Another option: Use slashes in your headline to highlight your key roles, such as Author/Speaker/Writer.

For specific suggestions on dealing with multiple goals in your LinkedIn headline, check out the excellent post by Viveka von Rosen, author of LinkedIn Marketing: An Hour a Day, called “Can I Have More Than One LinkedIn Account?”

To make your LinkedIn Profile more compelling, the experts agreed, include multimedia elements. “Add in content that showcases your expertise,” recommended Elisabeth Sanders-Park, a Wilmington, N.C. consultant and career coach specializing in hard-to-place clients and ones with barriers. Sanders-Park said adding a white paper, a Top Tips List or a short, downloadable e-book is a powerful way to reinforce your brand and impress recruiters.

For people who enjoy writing and have the time, posting on LinkedIn’s Publishing Platform is another excellent way to stand out from the competition. It’s a great way to share your knowledge, increase your visibility on LinkedIn and showcase your expertise without having to create your own blog or website.

3. Easy Methods for Leveraging LinkedIn

Fortunately, you don’t have to spend hours devising content to leverage LinkedIn. “One of the easiest ways to use LinkedIn is to share articles of interest to your market off of your home page,’” said Anne-Marie Ditta, an executive career coach in Mount Vernon, N.Y. “Another smart thing is to participate in LinkedIn’s special interest groups.”

Franco agreed, adding that she’d tracked clients who generally spent under an hour a week engaging on LinkedIn and found they had shorter successful job searches than others.

Don’t forget, the Career Jammers said: The main point of LinkedIn is to help you be a more effective net worker. “The basics still really count,” said Ditta. “So use LinkedIn to help you do simple, but important, things like meet someone over coffee or lunch. Sometimes, we make it a lot more complicated than it has to be. “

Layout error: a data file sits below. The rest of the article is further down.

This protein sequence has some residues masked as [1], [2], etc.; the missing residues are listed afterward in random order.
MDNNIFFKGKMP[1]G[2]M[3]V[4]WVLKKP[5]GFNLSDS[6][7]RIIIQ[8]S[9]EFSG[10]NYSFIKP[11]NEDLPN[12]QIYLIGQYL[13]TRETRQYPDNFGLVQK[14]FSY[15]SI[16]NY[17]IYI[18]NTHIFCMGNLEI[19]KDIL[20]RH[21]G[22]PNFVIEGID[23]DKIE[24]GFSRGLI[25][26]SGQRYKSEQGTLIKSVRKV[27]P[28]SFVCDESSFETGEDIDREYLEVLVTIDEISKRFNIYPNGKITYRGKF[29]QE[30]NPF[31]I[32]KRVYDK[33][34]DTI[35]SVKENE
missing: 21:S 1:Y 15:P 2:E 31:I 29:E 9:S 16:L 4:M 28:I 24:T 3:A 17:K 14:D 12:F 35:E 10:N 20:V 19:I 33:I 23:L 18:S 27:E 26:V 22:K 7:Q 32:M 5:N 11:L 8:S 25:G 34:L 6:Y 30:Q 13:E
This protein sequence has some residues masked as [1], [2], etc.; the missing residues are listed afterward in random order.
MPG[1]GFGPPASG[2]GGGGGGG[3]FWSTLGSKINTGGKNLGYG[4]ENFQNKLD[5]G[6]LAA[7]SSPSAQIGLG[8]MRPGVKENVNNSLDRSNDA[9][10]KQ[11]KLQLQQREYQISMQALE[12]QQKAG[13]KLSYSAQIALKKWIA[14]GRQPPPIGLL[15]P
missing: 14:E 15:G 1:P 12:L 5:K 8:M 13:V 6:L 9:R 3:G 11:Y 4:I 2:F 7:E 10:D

4. Be Sure You Know Your Prospective Employer’s Culture

The career pros also noted how important it has become to be familiar with a prospective employer’s workplace culture when applying for a job. As more people work in multi-generational environments, there’s a growing need for new hires to feel comfortable with different work styles and norms.

“Candidates need to invest more time not just learning about the company, but also about the nuances of the styles of the people they will be working in,” said Martin. That’s especially true if you’re looking for a job as a manager, where younger and older people will report to you.

Tara Goodfellow, a resumé writer and career coach in Charlotte, N.C., said her career planning conversations with clients are often impacted by their age and life stage. As this Harvard Business Review article noted, younger people with few outside obligations tend to be more motivated by new experiences and opportunities, while mid-career professionals with children and mortgages crave greater work/life balance.

5. Look for Jobs in Skilled Trades

Finally, the participants said, job growth will be especially strong in the skilled trades (electricians, plumbers and the like). Sanders-Park said she senses an increasing appreciation for the value of skilled trade workers. “Those are jobs that can’t be outsourced and many pay very well,” she added.

And as this NPR report pointed out, with so many boomers retiring from jobs in skilled trades, the U.S. is going to need a lot more pipe fitters, nuclear power plant operators, carpenters, welders and others to fill the gap.